Dr. Adie Wilson-Poe was a straight edge kid. She grew up in Arizona then moved to the northwest at 19--first to Seattle and later to Portland--and found her home there. She wasn’t into drugs or drug culture; she was a punk rock kid who moved to Seattle for the music and ended up in science. While getting her psychology degree, Dr. Wilson-Poe became interested in drug use and addiction. She started studying neuroscience, specifically the neurobiology of psychology. The first time Dr. Wilson-Poe smoked weed, she was 25 and well into grad school. Although at the time there was scant scientific literature about marijuana, she studied whatever data she could find and came to understand that cannabis had medicinal properties. She also started studying the basic mechanisms of addiction and how different drugs affect the brain in unique ways. Dr. Wilson-Poe is an accomplished neuroscientist whose work is regularly funded by the National Institute on Drug Abuse.Why do you think so many pain-relieving drugs are addictive and what does the future hold in terms of cannabis-based pain relief?The whole reason that most people are using opioids or cannabinoids is because they're trying to relieve pain. There is a very complex interaction between pain relieving drugs that are also addictive. That dynamic interaction between pain relief and drug abuse or drug misuse is something that we spent a lot of time working on. There's a big gap between what we do in the lab and what we would do in the clinic and I'm trying to narrow that gap for cannabis and opioid interaction. We know that inhalation is a very common method that people use to relieve pain. We know it's a very effective method for relieving immediate pain. Oral products and edibles are great for nighttime when you can wait for them to kick in and then work overnight. But for relief when you're in pain, you need something that works right away, and we know that the lungs are a great method of doing that.How do you think cannabis can solve the opioid epidemic?Of all the things that cannabis can potentially do for humankind, the impact on the opioid crisis is by far the best and biggest thing it could do for humanity. There are a number of places where cannabis can interact with opioids. If we just follow one person, let's say you get injured at work, you throw out your back, and you have pain. You have a choice at the time that you're experiencing pain. You could start using cannabis right away and never even use an opioid at all. All of the side effects, all of the risks, all of the dependence potential. You can prevent it entirely by managing pain with cannabis. Cannabis has been used for pain relief on this planet for 5,000 years. The other thing we know from the evidence and my work has contributed to this as well, is that when they are used together, cannabis and opioids provide synergistic pain relief. So synergy means greater than additive effects. Rather than two plus two equals four you have two plus two equals seven or something. We know that this is a very robust effect, we see it in people, we see it in all other mammals, we see it whether you use a synthetic cannabinoid or delta-9, you see it whether you use codeine and morphine. When you use the drugs together, you get better pain relief and what that means--the outcome of that better pain relief--is that you don't need as many opioids.Can you explain how cannabis can also be used for addiction treatment?Let's say again: you have your injury on the job and your doctor prescribed opioids. You took them as directed and get to a point where your injury has resolved, but now you're physically dependent on opioids. There's a role for cannabis here. Part of the science is a little bit more messy than the others, but there’s some preliminary results showing that people who are physically dependent on opioids have some withdrawal relief from cannabis. During withdrawal you feel restless, you can't sleep, you’re irritable. Those symptoms are very well treated with cannabis. People have always talked about weed as a gateway drug, but now we’re hearing that marijuana is the exit drug. What are your thoughts?The gateway hypothesis came out of some evidence that was produced in the 70s, 80s, and 90s, which showed that there’s a correlation between using cannabis and using harder drugs like opioids. But that correlation is also true for people who use nicotine and alcohol. Just because those things are correlated with the use of harder drugs doesn't mean that they cause a person to use harder drugs. That gateway hypothesis has been thoroughly refuted in more recent work. We now know that cannabis is not necessarily the gateway to causing someone to use other drugs. We're in this new time where we see that cannabis is not the gateway drug to opioid use, but rather it’s an important tool for exiting from dependence on opioids.How has our government ignored the evidence that cannabis is less dangerous than alcohol? In the early seventies, President Nixon assigned a bunch of scientists and doctors the task of analyzing cannabis’ effects on people and making a determination about how safe or how dangerous it was. This was the Shafer Commission. They wrote up this exhaustive report and gave it back to him. The report said, "This is a very innocuous substance, it shouldn't be regulated, it's even less dangerous than alcohol." But Nixon ignored the evidence and allowed cannabis to persist as a schedule one drug.Through the history of prohibition there’s been a blatant disregard of the evidence. We saw this even as recent as the current administration. Jeff Sessions is probably the worst at this. Everything that comes out of his mouth about cannabis is directly in contradiction to the evidence. The evidence has always been there to support cannabis as a relatively safe substance, especially compared to other drugs.Can you talk about what you're doing with the business Smart Cannabis? We're really interested in what the effects of cannabis in people are and how we can use that information to both better support the people using cannabis and help to support the people who are cultivating or producing cannabis. We have to study it in people and ask them, how did this make you feel? Knowing what people actually find enjoyable, not just intoxicating because there's really a difference there, right? Like just because something has 30% THC and it got you really high doesn't mean that was necessarily an enjoyable experience. Maybe you’d have a better time on Friday night if you had had a 17% flower, but we don't know that until we actually test it in people. Do you have an opinion on the recent vaping controversy?Oil cartridges are not going anywhere. This is an incredibly convenient and very popular way for people to consume cannabis. But what we really need to focus on is what’s the safest possible way to consume. Propylene Glycol and Vitamin E Acetate are probably never going to be allowed to be in these cartridges again. Obviously, all of these flavors and additives that break down into really nasty chemicals, those are going to be outlawed. We're going to need to have some regulation around.We're probably going to see some change in the technology also. You can't have a battery that's over this amount of voltage. You can't have a ceramic coil or a fiberglass coil that gets hotter than this temperature, because we know at that temperature, that's when things start to break down and even if we don't have the FDA or some other regulators telling us that this is what we need to do, it's on us, it's on the industry to be able to make those decisions for the health of our consumers.Cannabis events help to educate people about cannabis, what do you see as your role in all this?I feel incredibly grateful that this is what I get to do with my time on planet earth. It just so happened that legalization and the opioid crisis was happening when I was going to grad school. I get to participate in something that could leave a very long-lasting mark on humanity. It's also interesting that a lot of my colleagues--a lot of doctors, a lot of healthcare professionals--because of the federal prohibition, there’s a lot of conservative thinking. There are a lot of people who are afraid to talk with their patients about cannabis or a lot of people who are afraid to speak about these things in public. I believe in doing no harm and it’s very clear to me from the evidence that cannabis is a medicine and opioids, although useful for certain things, are dangerous. I feel very privileged that I get to participate in these really important conversations at a really important time. But one component of that is my not fearing what the National Institutes of Health are going to do or what the DEA is going to do. There’s some inherent risk for me in openly talking about these kinds of ideas because so many of my colleagues would just rather hide in the laboratory because it's too much of a risk for them. But the right thing to do is to reduce harm and keep people alive and I feel very privileged that I get to play some part in that.
“I could sure use a drink.”It’s a popular saying, an easy way to blow off steam after a stressful day or week. But for people in recovery, dealing with stress isn’t as simple as turning to alcohol (or drugs) for substance-infused relaxation. Once you’re living sober, there’s no easy way to mask your stress. Instead, you have to deal with it head-on. Unexpected emergencies or events, like the ongoing wildfires that are devastating California, can really challenge your recovery, no matter how long you’ve been sober. Personal tragedies or challenges can have the same affect. However, your recovery experience can also be a source of strength. The lessons you’ve learned in sobriety can help you get through other dire situations. With that, you can also help others. Here are some tips for staying sober, even when life is throwing curveballs. Be Honest About What’s in Your ControlMost people in recovery are familiar with the serenity prayer: “God grant me the serenity to accept the things I cannot change, Courage to change the things I can, And wisdom to know the difference.”No matter what your higher power, the lessons in this prayer are important throughout recovery, especially in time of stress. When you’re dealing with an unexpected event, take a moment to decide what’s in your control. You might feel better after packing an emergency bag if fires are near your area, for example. Exerting control where you can is empowering. However, what’s even more important is to remember what you cannot control. Trying to manage things that are uncontrollable, like hoping the fires do not come your way, can be exhausting and frustrating. It’s best to acknowledge where your limits are, and not waste time on things beyond your control. Lean Into Your Recovery CommunityIf you’re living sober, you can’t unwind with a drink at the end of the day. However, you can do something much healthier: go to a meeting, or go for a walk with someone who is also in recovery. Having open conversations about your fears and worries can help you process them, rather than just masking them with a chemical high. This can be especially helpful when you’re dealing with a local disaster. Most 12-step meeting are hyper local. That means that many people in your meeting are dealing with similar anxieties and fears, and can understand what you’re going through. Plus, they’ll understand navigating difficulties while dealing with the day-to-day of life in recovery. Watch for Relapse SignsAny time you’re dealing with increased stress, you are more at-risk for relapse. That’s why it’s important to be self-aware during times when you’re dealing with the unexpected. Be on the lookout for relapse warning signs that indicate that you’re struggling in recovery. For example, you might stop going to meetings, or start spending more time with the people who are unhealthy for you. If you notice that your recovery is faltering, reach out for help. Talking to a sponsor or trusted friend can help you get back on track before you really slip up. And, if you do end up using, remember that relapse is a normal part of recovery. The important part is getting help to get back on track as soon as possible. Remember, You Are ResilientIn recovery, we’re told to take things one day at a time. This is good advice for dealing with unexpected emergencies as well. Sometimes, when it seems like you can’t go on because of stress of uncertainty, remember that you just have to get through today. Everything is much more manageable when you’re only thinking about the next 24 hours. That’s one lesson that recovery has taught you, but the truth is that your whole recovery experience can fortify you in trying times. You’ve already overcome the odds and changed your life. You now know from experience that you can cope with whatever comes your way: even if it seems entirely overwhelming right now. Asana Recovery offers residential and outpatient treatment in Costa Mesa, California. Learn more by calling 949-438-4504.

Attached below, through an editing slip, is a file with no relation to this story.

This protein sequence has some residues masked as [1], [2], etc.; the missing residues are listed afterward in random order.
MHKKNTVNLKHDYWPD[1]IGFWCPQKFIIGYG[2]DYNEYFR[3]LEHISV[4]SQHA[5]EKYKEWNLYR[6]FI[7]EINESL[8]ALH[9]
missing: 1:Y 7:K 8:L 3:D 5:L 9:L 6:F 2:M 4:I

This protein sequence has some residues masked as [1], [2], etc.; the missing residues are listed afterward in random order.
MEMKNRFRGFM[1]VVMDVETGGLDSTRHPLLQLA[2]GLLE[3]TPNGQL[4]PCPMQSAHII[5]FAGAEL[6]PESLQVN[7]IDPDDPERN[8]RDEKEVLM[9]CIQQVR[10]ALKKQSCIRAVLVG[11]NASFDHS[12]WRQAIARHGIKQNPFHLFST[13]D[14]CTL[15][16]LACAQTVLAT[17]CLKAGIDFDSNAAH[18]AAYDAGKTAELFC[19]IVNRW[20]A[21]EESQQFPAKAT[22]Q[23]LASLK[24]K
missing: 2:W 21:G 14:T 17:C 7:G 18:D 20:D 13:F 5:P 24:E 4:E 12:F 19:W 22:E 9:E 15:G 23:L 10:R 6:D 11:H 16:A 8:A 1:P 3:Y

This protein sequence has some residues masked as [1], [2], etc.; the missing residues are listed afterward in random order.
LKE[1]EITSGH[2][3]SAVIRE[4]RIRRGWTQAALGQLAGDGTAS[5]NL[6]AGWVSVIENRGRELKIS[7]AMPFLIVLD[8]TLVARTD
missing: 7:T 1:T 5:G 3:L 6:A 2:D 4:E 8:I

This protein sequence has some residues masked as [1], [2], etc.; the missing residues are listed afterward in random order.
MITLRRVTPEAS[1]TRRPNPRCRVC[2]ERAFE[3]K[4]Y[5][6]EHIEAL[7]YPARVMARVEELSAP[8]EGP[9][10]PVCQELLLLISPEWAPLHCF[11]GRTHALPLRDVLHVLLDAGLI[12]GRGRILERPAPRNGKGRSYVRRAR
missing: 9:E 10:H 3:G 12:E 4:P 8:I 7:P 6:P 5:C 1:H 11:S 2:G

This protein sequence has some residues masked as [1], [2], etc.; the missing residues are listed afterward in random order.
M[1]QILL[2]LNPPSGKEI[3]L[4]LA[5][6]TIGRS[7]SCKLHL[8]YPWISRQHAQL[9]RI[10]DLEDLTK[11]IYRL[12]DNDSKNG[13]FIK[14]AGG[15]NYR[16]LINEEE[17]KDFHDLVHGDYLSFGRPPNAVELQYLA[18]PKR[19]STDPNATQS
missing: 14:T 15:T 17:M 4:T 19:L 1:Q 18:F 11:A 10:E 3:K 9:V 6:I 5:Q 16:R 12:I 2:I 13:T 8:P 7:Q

By Jenn Abelson, Aaron Williams, Andrew Ba Tran, Meryl Kornfield, Investigative Reporting WorkshopAt the height of the opioid epidemic, Walgreens handled nearly one out of every five oxycodone and hydrocodone pills shipped to pharmacies across America.Walgreens dominated the nation’s retail opioid market from 2006 through 2012, buying about 13 billion pills — 3 billion more than CVS, its closest competitor, according to a Drug Enforcement Administration database of opioid shipments. Over those years, Walgreens more than doubled its purchases of oxycodone.The company had “runaway growth” of oxycodone sales because it continued to send pills to stores “without limit or review,” Edward Bratton, Walgreens manager of pharmaceutical integrity, wrote to another employee in 2013. The email is among thousands of documents recently disclosed in a federal lawsuit that seeks to hold Walgreens and other businesses responsible for the nation’s opioid crisis.While most chain and independent pharmacies relied heavily on wholesalers to supply their prescription opioids, Walgreens obtained 97 percent of its pain pills directly from drug manufacturers, a Washington Post analysis of the data shows. This arrangement allowed Walgreens to have more control over how many pain pills it sent to its stores.By acting as its own distributor, Walgreens took on the responsibility of alerting the DEA to suspicious orders by its own pharmacies and stopping those shipments. Instead, about 2,400 cities and counties nationwide allege that Walgreens failed to report signs of diversion and incentivized pharmacists with bonuses to fill more prescriptions of highly addictive opioids.From 2006 through 2012, Walgreens ordered 31 percent more oxycodone and hydrocodone pills per store on average than CVS pharmacies, and 73 percent more than other pharmacies nationwide, according to The Post’s analysis of the DEA database, known as the Automation of Reports and Consolidated Orders System (ARCOS).When Walgreens considered surveying its pharmacies in Florida in 2011 to identify questionable pain pill customers, a company attorney advised caution: “If these are legitimate indicators of inappropriate prescriptions perhaps we should consider not documenting our own potential noncompliance,” according to an email disclosed in the case.In 2012, a drug distributor produced a report for Walgreens that flagged nearly half of the chain’s roughly 8,000 stores for dispensing high numbers of controlled substances, including oxycodone, court records show.After warnings from the DEA, Walgreens agreed in 2013 to pay $80 million — a record settlement for the agency at the time — to resolve allegations that the company failed to sufficiently report suspicious orders and negligently allowed controlled substances, such as oxycodone and other prescription pain medications, to be diverted for abuse and illegal black market sales.The large volume of pills flowing into Walgreens pharmacies made some stores targets for crime, including armed robberies and employee theft, according to police officials, board of pharmacy records and other published reports. In 2014, a pharmacy technician who stole about 25,000 pain pills from a Walgreens in Missouri told state investigators that another employee gave him instructions on how to pilfer the pills and sell them during breaks in the store bathroom and pharmacy parking lot.Now, Walgreens is one of the holdouts in the federal suit playing out in Cleveland after other major distributors and drug manufacturers reached a settlement with two Ohio counties on Oct. 21. The trial for Walgreens was postponed until next year. CVS and other major pharmacy chains are also defendants.“Because Walgreens had full visibility into all dispensing related information necessary to reveal red flags and criteria of suspicion, Walgreens might even be viewed as more culpable due to the wealth [of] data at its complete disposal,” the plaintiffs allege.“Walgreens might even be viewed as more culpable due to the wealth [of] data at its complete disposal.”The company denied that it incentivized pharmacists to inappropriately fill prescriptions and defended its practices in statements.“Walgreens is completely unlike the wholesalers involved in the national opioid litigation. We never sold opioid medications to pain clinics, internet pharmacies or the ‘pill mills’ that fueled the national opioid crisis,” the company said. “We never marketed or promoted opioid medications.”Walgreens also said the pain pill data is “misleading” because the records are seven years old and the chain stopped the internal distribution of controlled substances to its pharmacies in 2014.Employees were “incredibly diligent and careful” to ensure that pharmacies were not involved in diversion, the company said. “We proudly stand by our pharmacy professionals and their record of professional judgment and patient care.”A Directed Effort’ To Increase SalesWalgreens traces its roots to 1901, when Charles Walgreen Sr. pulled together enough money for a down payment on the pharmacy where he worked on Chicago’s South Side. He shook up the business by adding more merchandise and making some of the drugs himself to keep prices low.His model was successful, and over the next two decades he opened about 20 stores. Today, the company operates 9,277 pharmacies in all 50 states and the District of Columbia.As the demand for opioids increased in the early 2000s, Walgreens expanded its internal distribution network. The company added two facilities in Ohio and Florida that had special security to handle controlled substances, including oxycodone. It was an advantage over CVS, which relied entirely on outside suppliers for the medication.In 2006, though, regulators found problems with Walgreens’s distribution network. In May of that year, the DEA sent the company a letter detailing record-keeping and security deficiencies that the agency discovered during an investigation at the Walgreens facility in Perrysburg, Ohio, according to documents filed in the Cleveland court case.The DEA said Walgreens had an “insufficient” system for reporting suspicious orders of controlled substances. At the time, Walgreens identified questionable orders by analyzing the average daily prescriptions filled by stores in groups of 25, an internal memo shows. The DEA told the company that the size, pattern and frequency of orders should instead be used to flag suspicious ones.Two years later, Walgreens conducted an internal audit of its Perrysburg facility and discovered officials there had not properly overhauled the suspicious-order system to comply with the DEA. The audit, filed in court, noted this was an issue at all company distribution centers and “should be addressed to avoid potential DEA sanctions.”In 2009, Walgreens began testing a new method at several stores that identified suspicious orders based on order size and frequency. But an internal company document filed in court stated that Walgreens was “capturing data but not cutting orders.”As the opioid crisis deepened, the DEA stepped up enforcement against drug manufacturers, distributors and pharmacies. The agency again turned its attention to Walgreens and threatened in a 2009 letter to revoke the registration of a store in San Diego.A DEA investigation found that the San Diego store on Midway Drive had filled prescriptions issued by doctors who weren’t licensed in California. It also had dispensed prescriptions to people the pharmacy “knew or should have known were diverting the controlled substances,” agency enforcement records show. One customer over seven months obtained prescriptions for hydrocodone issued by four Florida physicians — an indication that she was “doctor-shopping” to procure pain pills, the DEA record shows.In April 2011, Walgreens entered into an agreement with the DEA to settle the case. The company promised to maintain a program to detect and prevent diversion of controlled substances from its stores across the country.The DEA would later discover that Walgreens had been engaged in “a directed effort to increase oxycodone sales,” agency records show. In a July 29, 2010, email, Walgreens sent out a spreadsheet to managers ranking all Florida pharmacies on their oxycodone dispensing with the instruction to “look at the stores on the bottom end . . . We need to make sure we aren’t turning legitimate scripts away.”Meanwhile, changes in the state’s laws over the years had shifted sales of prescription opioids from pain clinics to pharmacies. Soon the chain was grappling with a surge of pain pill customers in Florida.Kristine Atwell, who managed distribution of controlled substances at Walgreens’s Jupiter facility, had emailed corporate headquarters urging that stores justify their large volumes, including one pharmacy that ordered 3,271 bottles of oxycodone in a 40-day period.“I don’t know how they can even house this many bottle(s) to be honest,” Atwell wrote in early 2011 in an email previously reported on in The Post.A few months later, Walgreens decided to review the “significant increase” in controlled substance prescriptions in Florida, according to company emails filed in court.As part of its broader business initiative called “Florida Focus on Profit,” Walgreens officials discussed surveying some of its pharmacies. The proposed questions included, “Do pain management clinic patients come all at once or in a steady stream?” and “Do you see an increase in pain management prescriptions on the day the warehouse order is received?”But Dwayne Pinon, a Walgreens attorney, warned against “documenting our own potential noncompliance” and the questions were dropped from the survey, court records show. Pinon, through a company spokesman, declined to comment.Walgreens eventually renamed the survey effort “Focus on Compliance” after an employee in an email questioned the “Focus on Profit” title.For the first half of 2011, Walgreens accounted for 100 of the top 300 pharmacies in oxycodone purchases in Florida, and some of these company stores bought more than double the average amount of the opioid obtained by other pharmacies in the state, according to DEA enforcement records.For the first half of 2011, Walgreens accounted for 100 of the top 300 pharmacies in oxycodone purchases in Florida.Agency investigators met with Walgreens officials that August to express concerns about the high volume of pills. In advance of the meeting, Walgreens sent a disc to the DEA with a file labeled “suspicious drug” orders.“This gobbledygook is impossible to read and I stopped printing it when it reached 2” [inches] thick,” a DEA investigator wrote in an email to her colleagues after the meeting. “Obviously this is unacceptable.”Days after the DEA meeting, Walgreens devised a plan to restrict a store in Hudson, Fla., to a monthly 100 bottles of 30-milligram oxycodone, one of the most coveted pain pills on the black market because of its potency, according to DEA enforcement records. But the pharmacy routinely exceeded the limit, procuring 331 bottles in September 2011, 371 bottles in October, 200 bottles in November and 263 bottles in December, DEA enforcement records show.Some Walgreens stores attracted so many pain pill customers that the pharmacies had to hire security or call the police.In Oviedo, Fla., large crowds began waiting for the Walgreens on Lockwood Boulevard to open. Between August 2010 and November 2011, Oviedo police responded to 17 incidents at that location, arresting 35 people for charges related to controlled substances.Oviedo Police Chief Jeffrey Chudnow wrote dozens of letters and contacted Walgreens’s chairman and chief executive in March 2011 to plead for help and let them know the pharmacy parking lots at two company stores in the city had “become a bastion of illegal drug sales and drug use.”Chudnow, who has since retired, told The Post that he never received a response.The Lockwood Boulevard store doubled the number of 30-milligram oxycodone pills it ordered from 73,300 in March 2011 to 145,400 pills in July 2011, according to the DEA data. The Post and HD Media, which publishes the Charleston Gazette-Mail in West Virginia, fought a year-long legal battle for access to the DEA database.Nationwide, the explosion in pain pills helped fuel crime. Armed robberies spiked at independent and chain pharmacies. Some stores were repeatedly targeted.In Michigan, a Walgreens pharmacist purchased a gun to protect himself after the company refused to improve security following a 2007 robbery, the pharmacist alleged in a lawsuit. In 2011, the pharmacist shot at two masked gunmen during a robbery attempt on an overnight shift. No one was harmed, but the pharmacist was fired and sued Walgreens.Later that year, an armed gunman who fled after demanding painkillers at a Walgreens in Tennessee prompted a lockdown at nearby schools, according to police. In Colorado Springs, robbers hit multiple Walgreens pharmacies 14 times in 2011 and seven times in February 2012.Gaps in the SystemAs pharmacy robberies made headlines, the DEA escalated its investigation of Walgreens. The agency served warrants on six stores scattered across Florida and the Jupiter distribution center in spring 2012.Walgreens responded by slashing shipments of opioids to the six stores. In the event of the DEA shutting down the Jupiter location, the chain planned to shift distribution to outside suppliers and its Perrysburg, Ohio, facility, the same one the DEA had cited in 2006, according to company emails filed in the court case.During a meeting with the DEA, Walgreens told the agency it wanted to “cooperate and avoid litigation,” as stated in an internal company presentation from July 2012.Walgreens officials detailed steps the chain was taking to address the DEA’s concerns, including updated training for pharmacists to identify suspicious prescriptions. The company said while its suspicious-order monitoring program “did not automatically halt suspicious orders upon identifying them, it did systematically decrease [controlled substance] order quantities if the quantity ordered exceeded certain thresholds.”Later that summer, DEA investigators interviewed pharmacists at Walgreens stores in Fort Pierce, Fla.The DEA found that one of the pharmacists had filled at least seven oxycodone prescriptions issued by a Miami gynecologist, ignoring warnings other employees had left about the doctor in pharmacy records, including: “FAKE CII DO NOT FILL ANY CII CANDY DR.”The note referred to doctors who appeared to be writing bogus prescriptions for substances listed on Schedule II of the Controlled Substances Act.Questioned by the DEA about the prescriptions, the pharmacist said, “We should not have filled them,” according to agency enforcement records.In September 2012, the DEA employed its most severe enforcement action: Agents padlocked a vault containing oxycodone and other controlled substances at the Walgreens distribution center in Jupiter and later threatened to revoke the registrations of the six pharmacies.Walgreens responded by launching a task force and discussing ways to tighten up oversight of opioids distributed to its stores.When pharmacies hit limits imposed by Walgreens, they could still transfer pills from other stores or order from outside suppliers, court records show. Pharmacies could also find workarounds by placing special PDQ orders, meaning “pretty darn quick,” from Walgreens internal network.The company proposed eliminating PDQ orders for oxycodone, but Kermit Crawford, then a top executive at Walgreens who oversaw the pharmacy business, objected to the change.“I was not under the impression this was a done deal. Concerned we are ‘all or none,’ ” Crawford wrote in an Oct. 1, 2012, email disclosed in the case. “We have to do what’s right for patients also.”Crawford, who later became president and chief operating officer of the Rite Aid chain, declined to comment.At the same time, Walgreens wrestled with other gaps in the system.In October 2012, a Walgreens pharmacy in Modesto, Calif., came under scrutiny because it was purchasing about 17,500 pills containing hydrocodone per week, putting the drugstore “over the corporate limit” of the number of pills it was permitted to order, according to a company email cited in court records.To obtain more hydrocodone, the Modesto pharmacy, on McHenry Avenue, ordered pills from the distributor Cardinal Health, the document noted. When that set off red flags at Cardinal Health, the store transferred opioids from nearby Walgreens pharmacies, procuring so many pills that it led to shortages at the other stores.Walgreens conducted an investigation and discovered “employee pilferage” and fired an employee, company emails filed in court show. The Modesto pharmacy also stopped filling prescriptions from two local doctors.Cardinal Health, which had paid a $34 million fine in 2008 to settle allegations that it failed to report suspicious orders, declined to answer questions about the Modesto orders and said, “We are proud of our rigorous analytics system, including conservative, customer-specific thresholds, that we use to spot, stop, and report to our regulators any opioid order that is suspicious.”The McHenry Avenue Walgreens was the single largest purchaser of pain pills in the entire Walgreens chain from 2006 through 2012, and one out of every five oxycodone pills ordered was a 30-milligram tablet, The Post’s analysis found. Robbers targeted the store five times for prescription opioids from 2016 through 2018, police said.Walgreens said demand for opioids at the pharmacy was driven by hospitals, surgery centers and other pain treatment facilities in the area.“Walgreens thoroughly investigated concerns regarding this Modesto pharmacy after Cardinal raised them,” Walgreens said in its statement. “We found that the pharmacy was fully complying with all applicable internal policies and procedures for filling prescriptions for controlled substances.”A Dramatic StepIn November 2012, drug distributor Anda analyzed nearly 1.3 billion pills, including oxycodone, handled by Walgreens. The review “flagged” 3,768 of the chain’s pharmacies for dispensing high numbers of controlled substances in all 50 states, as well as Puerto Rico and Washington, D.C., court records show. The report, filed with redactions, identified 226 of 253 stores in Arizona, 64 of 69 pharmacies in Oregon and all 14 stores in Maine.Drug manufacturer Teva Pharmaceutical, which owns Anda, declined to comment.Soon after, Walgreens launched a new division called pharmacy integrity. Tasha Polster, who had served on the company’s task force, was tapped to lead that effort. (Polster is not related to Judge Dan Aaron Polster, who is presiding over the federal lawsuit).In December 2012, Polster emailed Dan Doyle, a Walgreens finance executive, and said without elaborating that the DEA was alleging the company’s suspicious-order monitoring program was “inadequate.” The DEA, she wrote in the email recently disclosed in court, was “demanding civil penalties, potentially totaling hundreds of millions of dollars.”Polster requested a team of a dozen people to review controlled substance orders before Walgreens shipped the drugs to its pharmacies.“The Company has enhanced its suspicious order monitoring program for controlled substances in an effort to convince DEA that the proposed penalty is excessive and that our new processes will ensure that similar incidents do not recur,” Polster wrote.A Walgreens spokesman said Polster and Doyle, who still work for the company, declined to comment.By the end of 2012, Walgreens’s orders of pain pills containing oxycodone and hydrocodone dipped to 2.2 billion from its peak of 2.4 billion the previous year, ARCOS data shows.But the DEA continued to investigate. In February 2013, the agency served a warrant and inspected the Perrysburg distribution center.In response, Walgreens halted shipments of controlled substances from Perrysburg. It was a dramatic move that Walgreens hoped would “eliminate any immediate need for further DEA administrative action,” three lawyers representing Walgreens wrote in a Feb. 20, 2013, letter to DEA officials that was filed in the court case.At first, Walgreens turned to Cardinal Health to distribute controlled substances to its pharmacies. But Cardinal Health had “red flagged” 367 Walgreens stores and would not ship to them because “they are considered suspicious,” according to internal emails between Walgreens employees.Cardinal Health, one of the defendants that recently reached a settlement in the national opioid litigation, did not respond to questions about its refusal to send pills to these Walgreens pharmacies.Walgreens soon found another distribution partner, AmerisourceBergen. In March 2013, Walgreens announced a deal that gave it an ownership stake in AmerisourceBergen in exchange for a distribution agreement.As the DEA investigations pressed on, Walgreens stopped filling pharmacy orders for opioids that exceeded certain limits, according to company documents filed in court.This prompted pill shortages and irate customers who complained to a corporate hotline.In June 2013, a pharmacy manager in Greenville, N.C., emailed the pharmacy integrity division that she had run out of oxycodone a week earlier and told customers the drugs would arrive that day. When the pills didn’t show up, she wrote that “luckily” she found bottles at another local Walgreens, court records show.“I placed a PDQ order for oxycodone . . . (one bottle will NOT be sufficient) – please send us this order ASAP! We are losing business over this!”The next day, Steven Mills, with the pharmacy integrity division, responded that PDQs should be used only in “an emergency situation.”“You have to realize the reason why we have issues with the DEA today, is due the high amounts of Oxycodone distributions over the past 3 years,” Mills wrote back in an email. “We had to create limits to all stores which protects the integrity of the Pharmacist, DEA license, and the Walgreen Company as a whole.”Half of the pain pills ordered by the Greenville store were oxycodone — nearly twice the average of all other pharmacies across the country, according to The Post’s analysis of DEA data from 2006 through 2012. Police said robbers targeted the store earlier this year and stole prescription pills, including opioids.The company said the Greenville pharmacy’s orders “were a legitimate reflection of the demands caused by its particular location and market, and Walgreens is unaware of any diversion of prescription pain medication at that pharmacy.” Mills, who still works at Walgreens, declined to comment through a company spokesman.On June 11, 2013, the DEA announced Walgreens had agreed to pay an $80 million civil penalty to resolve federal allegations that the pharmacy chain failed to sufficiently report suspicious orders and that the failure was a “systematic practice that resulted in at least tens of thousands of violations,” records show.In a statement at the time of the settlement, Crawford, of Walgreens’s pharmacy division, said, “As the largest pharmacy chain in the U.S., we are fully committed to doing our part to prevent prescription drug abuse.”Under the agreement, Walgreens admitted that it failed to uphold its obligations under the law and agreed to surrender its DEA registration for the Jupiter distribution center and six stores in Florida until 2014. The settlement addressed the claims in Florida and resolved open civil investigations into Walgreens by U.S. attorneys in Colorado, Michigan and New York, as well as other DEA field offices nationwide.In Colorado, federal investigators had identified over 1,600 violations of the Controlled Substances Act at Walgreens stores, including fraudulent prescriptions and the dispensing of controlled substances to customers without a prescription, according to the U.S. attorney’s office in Colorado.Employee TheftWalgreens eventually stopped the internal distribution of oxycodone and hydrocodone, although the company continued to purchase controlled substances from outside suppliers. The chain also removed sales of opioids from its bonus calculations for pharmacists, according to court records.The company declined to explain the change, but said dispensing volume was “one of many factors” used to determine bonuses. “The nominal compensation factor in question in no way incentivized pharmacists to inappropriately fill prescriptions for any medication,” Walgreens said.Although Walgreens had imposed limits on the number of opioid pills pharmacies could order, stores could submit override requests if they needed more.During 2014 and 2015, the company approved more than 95 percent of these override requests from stores for controlled substances — totaling thousands of orders — and boosted its overall sales of oxycodone, according to an internal presentation filed in court.As the pain pills kept flowing, so did problems with diversion. In 2015, Walgreens reported to the DEA that nearly 2 million doses of controlled substances were stolen or lost — a 16 percent increase from the previous year, documents filed in court show.Employee theft accounted for the largest share of missing pills, nearly one-third, followed by armed robberies and “unexplained loss,” the documents say. Pills containing oxycodone and hydrocodone topped the list.Walgreens’s business practices have drawn scrutiny from state regulators, as well. The boards that license the individual stores and pharmacists have documented problems at company stores such as inadequate security, delays in reporting thefts, inaccurate audits of controlled substances and insufficient vetting of employees.In Missouri, Walgreens employees allegedly have pilfered at least 138,000 pills containing hydrocodone and oxycodone from 19 stores since 2005, according to state board records. One of these cases involved a pharmacy technician at Walgreens who stole about 7,500 pain pills in summer 2016 and told investigators that she knew “how easy it would be” to take handfuls of pills and evade security cameras.The Post examined 67 investigations in 12 states in which pharmacy boards censured Walgreens or placed pharmacies on probation for violating state regulations, including inadequate security and theft of drugs. In some instances, the company had to pay fines.In July, Walgreens agreed to pay a $335,000 fine after the California State Board of Pharmacy discovered that the company had allowed a woman without a pharmacy degree or license to dispense prescriptions for over a decade.The employee, Kim Thien Le, had worked at Walgreens since 1999, rising from pharmacy cashier to pharmacy manager in 2016. She used the license numbers of other pharmacists to dispense 745,355 prescriptions at 395 pharmacies, including some remotely. In all, Le filled more than 100,000 prescriptions for controlled substances, such as oxycodone, hydrocodone and fentanyl, according to state records.Le, who was charged this summer with three felonies alleging she falsely impersonated licensed pharmacists, has a court date in January. An attorney representing Le declined to comment.The fine paid by Walgreens is one of the largest in the board’s history.Walgreens declined to answer questions about Le and other enforcement actions.“We take great pride in the judgment and patient care of our 28,000 pharmacists,” the company said. “In the event of a rare and isolated instance when we learn of an employee acting improperly, we act swiftly to address the matter and cooperate fully with law enforcement.”This story was originally published by the Investigative Reporting Workshop, a nonprofit,  nonpartisan newsroom at the American University School of Communication.